monkeyrobot's Diaryland Diary

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Masonic Street Parking Lot

L’heure Verte

We travel south, driving for a half an hour, studying yellow headlights that dust over unplanted tobacco fields and following the progression to corn. As the double lines are whittled down to just paved road, I wait to see another set of headlights pass us. Tenitively an opossum lifts a pink nose, winks like a flash bulb from the roadside and skulks out of our radiance. We land the bridge and while the rest of the travelers look for dim colors moving on the river below, I search for a lamplight fluttering from the Skinner House.

But no one sleeps on the mountain.

Entering the city alone, and a hand turns the radio volume down.

I don’t know where we were going, and I don’t ask. I hear the warm tires revolve as we pass under the only traffic light in town. The boy driving the car raises two fingers and points to the signal as we move through it’s red. There is a right-handed turn onto Masonic Street, and a slow descent into the parking lot. The boy behind the wheel shuts off the headlights, noses up against a chain link fence, stops and killed the ignition.

No one makes an attempt to exit the Buick. We sit with all the car windows rolled down listening to the cooling engine tick out a pitch that retires further and further away.

The woman in the passenger’s seat puts both feet on the dash board. The boy in the driver’s seat touches flame to a smoke, speaking to the night, wishing out loud for an ounce of something better, and then spits on the pavement to seal it.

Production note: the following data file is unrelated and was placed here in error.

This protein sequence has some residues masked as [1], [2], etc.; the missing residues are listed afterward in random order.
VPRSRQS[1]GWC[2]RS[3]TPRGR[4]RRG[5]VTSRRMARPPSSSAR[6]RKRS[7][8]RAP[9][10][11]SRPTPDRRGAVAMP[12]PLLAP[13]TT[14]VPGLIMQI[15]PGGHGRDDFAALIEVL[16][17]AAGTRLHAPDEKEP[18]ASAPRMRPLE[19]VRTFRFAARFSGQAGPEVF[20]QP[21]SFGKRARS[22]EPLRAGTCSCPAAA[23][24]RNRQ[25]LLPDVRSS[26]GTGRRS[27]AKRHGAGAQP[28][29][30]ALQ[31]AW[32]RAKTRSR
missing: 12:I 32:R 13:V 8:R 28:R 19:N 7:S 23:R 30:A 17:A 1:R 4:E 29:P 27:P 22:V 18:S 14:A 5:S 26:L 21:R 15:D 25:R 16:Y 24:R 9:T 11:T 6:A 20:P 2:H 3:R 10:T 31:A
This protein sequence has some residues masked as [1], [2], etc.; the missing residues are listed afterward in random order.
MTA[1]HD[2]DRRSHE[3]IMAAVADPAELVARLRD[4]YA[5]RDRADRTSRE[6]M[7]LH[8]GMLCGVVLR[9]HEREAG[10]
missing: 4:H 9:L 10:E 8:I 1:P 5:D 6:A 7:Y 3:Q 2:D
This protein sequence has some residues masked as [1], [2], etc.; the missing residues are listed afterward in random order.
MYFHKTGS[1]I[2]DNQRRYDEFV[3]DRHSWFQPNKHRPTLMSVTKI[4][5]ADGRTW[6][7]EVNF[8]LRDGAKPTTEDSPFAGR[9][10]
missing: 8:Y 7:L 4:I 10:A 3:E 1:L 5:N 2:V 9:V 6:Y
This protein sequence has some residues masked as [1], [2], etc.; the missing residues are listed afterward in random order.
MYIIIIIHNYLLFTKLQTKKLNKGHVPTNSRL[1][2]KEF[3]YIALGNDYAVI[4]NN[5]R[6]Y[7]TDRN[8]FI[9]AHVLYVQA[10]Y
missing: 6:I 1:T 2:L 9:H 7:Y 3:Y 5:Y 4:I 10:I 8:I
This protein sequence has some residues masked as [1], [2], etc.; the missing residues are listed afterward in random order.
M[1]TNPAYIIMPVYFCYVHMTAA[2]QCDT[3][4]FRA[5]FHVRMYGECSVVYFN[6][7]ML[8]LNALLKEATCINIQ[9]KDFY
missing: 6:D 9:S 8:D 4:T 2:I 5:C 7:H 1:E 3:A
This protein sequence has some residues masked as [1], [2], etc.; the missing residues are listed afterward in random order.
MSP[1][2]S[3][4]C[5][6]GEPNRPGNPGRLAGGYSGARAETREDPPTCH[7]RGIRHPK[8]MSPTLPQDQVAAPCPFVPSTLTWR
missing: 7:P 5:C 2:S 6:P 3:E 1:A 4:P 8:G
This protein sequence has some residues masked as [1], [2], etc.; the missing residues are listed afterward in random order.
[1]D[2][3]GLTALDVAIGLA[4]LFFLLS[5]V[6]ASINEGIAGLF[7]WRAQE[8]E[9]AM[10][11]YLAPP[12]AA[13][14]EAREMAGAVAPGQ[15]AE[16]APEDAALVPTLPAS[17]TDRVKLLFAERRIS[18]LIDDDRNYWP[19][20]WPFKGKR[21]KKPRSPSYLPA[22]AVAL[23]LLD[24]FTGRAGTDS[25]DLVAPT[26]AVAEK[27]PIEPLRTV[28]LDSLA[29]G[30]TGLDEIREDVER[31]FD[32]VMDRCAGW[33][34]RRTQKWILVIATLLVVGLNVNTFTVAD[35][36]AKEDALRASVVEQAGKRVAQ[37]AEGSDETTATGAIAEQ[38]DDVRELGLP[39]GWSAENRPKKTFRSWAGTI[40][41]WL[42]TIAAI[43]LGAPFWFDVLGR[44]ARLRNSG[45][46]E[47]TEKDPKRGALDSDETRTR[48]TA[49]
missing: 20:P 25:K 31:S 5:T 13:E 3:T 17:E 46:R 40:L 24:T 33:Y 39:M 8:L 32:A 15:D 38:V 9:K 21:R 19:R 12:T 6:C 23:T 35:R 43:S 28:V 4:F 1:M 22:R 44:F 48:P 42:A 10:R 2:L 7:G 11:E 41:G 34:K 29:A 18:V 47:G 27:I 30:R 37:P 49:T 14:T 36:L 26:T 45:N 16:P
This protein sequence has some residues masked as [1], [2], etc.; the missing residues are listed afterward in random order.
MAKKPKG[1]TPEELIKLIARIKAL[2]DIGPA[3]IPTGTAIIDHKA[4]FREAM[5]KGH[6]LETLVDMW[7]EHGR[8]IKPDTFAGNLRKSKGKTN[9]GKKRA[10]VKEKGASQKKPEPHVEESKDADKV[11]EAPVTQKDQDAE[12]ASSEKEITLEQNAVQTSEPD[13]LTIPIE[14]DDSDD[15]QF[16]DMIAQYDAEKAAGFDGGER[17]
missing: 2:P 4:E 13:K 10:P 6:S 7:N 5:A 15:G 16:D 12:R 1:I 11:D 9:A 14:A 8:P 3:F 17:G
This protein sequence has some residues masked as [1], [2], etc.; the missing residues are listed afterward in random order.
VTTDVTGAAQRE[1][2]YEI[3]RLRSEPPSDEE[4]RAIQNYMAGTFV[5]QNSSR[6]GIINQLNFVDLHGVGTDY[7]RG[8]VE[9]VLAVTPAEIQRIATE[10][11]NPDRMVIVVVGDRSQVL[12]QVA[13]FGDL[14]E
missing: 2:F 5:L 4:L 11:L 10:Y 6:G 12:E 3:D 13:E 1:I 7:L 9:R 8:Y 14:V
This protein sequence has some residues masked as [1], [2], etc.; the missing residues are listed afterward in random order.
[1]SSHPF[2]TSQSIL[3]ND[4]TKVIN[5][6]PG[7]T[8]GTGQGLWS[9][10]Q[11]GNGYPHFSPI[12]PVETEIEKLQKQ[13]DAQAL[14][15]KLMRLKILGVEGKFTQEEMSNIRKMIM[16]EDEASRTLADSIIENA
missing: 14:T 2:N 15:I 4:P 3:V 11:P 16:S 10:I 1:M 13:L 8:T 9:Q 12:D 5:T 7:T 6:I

His words break the silence.

Whispers and static are laid down from the radio, and beside me Rose pulls her hands from the insides of her jacket.

They are the hands of someone nervous.

She begins to give counsel to the woman in the passengers seat. I listen to the horse in her voice, and watch the wish-maker tap and scatter cigarette ash nowhere.

Rose speaks to the woman in the front seat, not a flicker of expression disturbing her features. Her fingers touch the insides of each palm, assuring each hand that it is still there.

“Tell me who you are?”

Rose says this twice, in a ragged, sincere voice. I watch the driver tap his cigarette against the side-view mirror. Cinders hang and dither under the streetlight for the few moments before I close my eyes, and then maybe after my head drifts onto your lap.

Rose’s left-handed fingers follow the line of my ear absently, and I hear the gravel that her voice rolls over. I listen to the rough of her voice and for the first time in a year I smell the sodden earth.

I don’t open my eyes, as your fingers trace letters in the scrub of my hair.

There is a joyless break in Rose’s counsel. From the backseat, eyes closed, my voice warm in cadence. I ask the wish-maker to tell us again what it was he saw today.

Clearing his throat, he speaks and we abandon our situation for a moment.

We listened to his words.

It was a scattering of boys, one held a broken broom handle, he was not the biggest boy, and the others, and they all carried sticks. They were all about eleven or twelve and out of breath. One was without a shirt, he seemed like he was the leader, and then they met up with some other boys, boys without sticks. The boy without a shirt raised his broken broom handle and shouted to the boys without sticks.”

He said, “We beat that fucker down.”

Rose’s hand rested on the back of my neck, and I could smell the ground thawing.

I say quietly to her, “He said pounded the first time.”

She moves her hand over my mouth, and I listen to the horse in her voice tell him, “Go on.”

22:19 - April 27, 2003

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